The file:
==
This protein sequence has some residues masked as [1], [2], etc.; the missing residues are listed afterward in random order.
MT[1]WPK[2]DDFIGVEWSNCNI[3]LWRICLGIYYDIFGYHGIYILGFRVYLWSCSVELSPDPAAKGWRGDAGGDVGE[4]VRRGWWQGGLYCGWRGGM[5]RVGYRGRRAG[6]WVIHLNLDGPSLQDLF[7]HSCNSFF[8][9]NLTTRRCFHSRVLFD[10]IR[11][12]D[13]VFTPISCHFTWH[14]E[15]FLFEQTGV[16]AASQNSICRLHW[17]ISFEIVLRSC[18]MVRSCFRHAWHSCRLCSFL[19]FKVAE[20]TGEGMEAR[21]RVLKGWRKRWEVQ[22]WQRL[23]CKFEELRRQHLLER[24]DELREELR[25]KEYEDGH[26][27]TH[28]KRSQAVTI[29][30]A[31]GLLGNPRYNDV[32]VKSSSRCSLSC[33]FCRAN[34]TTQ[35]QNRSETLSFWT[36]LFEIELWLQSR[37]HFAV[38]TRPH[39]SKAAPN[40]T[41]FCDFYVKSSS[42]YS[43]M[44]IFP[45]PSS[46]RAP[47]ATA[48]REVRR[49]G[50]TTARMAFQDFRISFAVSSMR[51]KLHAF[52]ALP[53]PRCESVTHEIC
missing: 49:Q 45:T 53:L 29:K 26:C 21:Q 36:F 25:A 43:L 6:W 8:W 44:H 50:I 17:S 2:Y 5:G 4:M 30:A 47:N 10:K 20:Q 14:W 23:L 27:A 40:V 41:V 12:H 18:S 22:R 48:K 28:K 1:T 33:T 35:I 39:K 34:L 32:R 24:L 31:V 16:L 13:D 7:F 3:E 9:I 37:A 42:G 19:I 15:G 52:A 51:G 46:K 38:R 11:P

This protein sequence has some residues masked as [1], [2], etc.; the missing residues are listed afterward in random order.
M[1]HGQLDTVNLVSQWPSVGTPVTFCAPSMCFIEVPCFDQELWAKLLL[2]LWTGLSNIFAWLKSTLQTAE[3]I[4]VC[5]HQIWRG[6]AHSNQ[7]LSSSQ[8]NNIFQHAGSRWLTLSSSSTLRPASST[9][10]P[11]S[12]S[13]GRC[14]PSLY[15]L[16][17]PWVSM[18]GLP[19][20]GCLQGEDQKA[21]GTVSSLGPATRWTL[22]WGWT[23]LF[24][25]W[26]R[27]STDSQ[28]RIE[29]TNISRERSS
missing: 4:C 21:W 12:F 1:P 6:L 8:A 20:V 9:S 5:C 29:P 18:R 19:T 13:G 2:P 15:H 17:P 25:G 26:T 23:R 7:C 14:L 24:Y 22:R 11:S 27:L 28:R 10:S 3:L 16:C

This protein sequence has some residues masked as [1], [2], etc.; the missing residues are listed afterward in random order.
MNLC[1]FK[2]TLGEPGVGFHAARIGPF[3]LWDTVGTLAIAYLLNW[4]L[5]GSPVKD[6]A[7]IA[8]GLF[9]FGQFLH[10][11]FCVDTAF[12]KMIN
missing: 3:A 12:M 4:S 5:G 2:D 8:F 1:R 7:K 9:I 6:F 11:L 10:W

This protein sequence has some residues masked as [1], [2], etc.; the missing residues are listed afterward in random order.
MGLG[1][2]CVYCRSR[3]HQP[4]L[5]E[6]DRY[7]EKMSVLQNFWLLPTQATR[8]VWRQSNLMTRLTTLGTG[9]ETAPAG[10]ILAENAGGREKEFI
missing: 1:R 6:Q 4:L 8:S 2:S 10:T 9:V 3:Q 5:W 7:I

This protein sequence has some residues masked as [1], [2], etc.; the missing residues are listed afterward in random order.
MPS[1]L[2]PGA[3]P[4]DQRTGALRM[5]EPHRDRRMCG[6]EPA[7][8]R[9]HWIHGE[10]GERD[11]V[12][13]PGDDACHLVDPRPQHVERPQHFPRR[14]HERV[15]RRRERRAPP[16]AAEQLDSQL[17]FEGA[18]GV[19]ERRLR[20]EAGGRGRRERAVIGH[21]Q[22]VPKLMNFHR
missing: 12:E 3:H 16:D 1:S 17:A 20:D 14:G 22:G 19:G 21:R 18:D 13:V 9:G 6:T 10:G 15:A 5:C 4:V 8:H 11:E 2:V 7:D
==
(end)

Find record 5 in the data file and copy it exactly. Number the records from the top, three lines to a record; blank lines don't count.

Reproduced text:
This protein sequence has some residues masked as [1], [2], etc.; the missing residues are listed afterward in random order.
MPS[1]L[2]PGA[3]P[4]DQRTGALRM[5]EPHRDRRMCG[6]EPA[7][8]R[9]HWIHGE[10]GERD[11]V[12][13]PGDDACHLVDPRPQHVERPQHFPRR[14]HERV[15]RRRERRAPP[16]AAEQLDSQL[17]FEGA[18]GV[19]ERRLR[20]EAGGRGRRERAVIGH[21]Q[22]VPKLMNFHR
missing: 12:E 3:H 16:D 1:S 17:A 20:D 14:G 22:G 19:G 21:R 18:D 13:V 9:G 6:T 10:G 15:A 5:C 4:V 8:H 11:E 2:V 7:D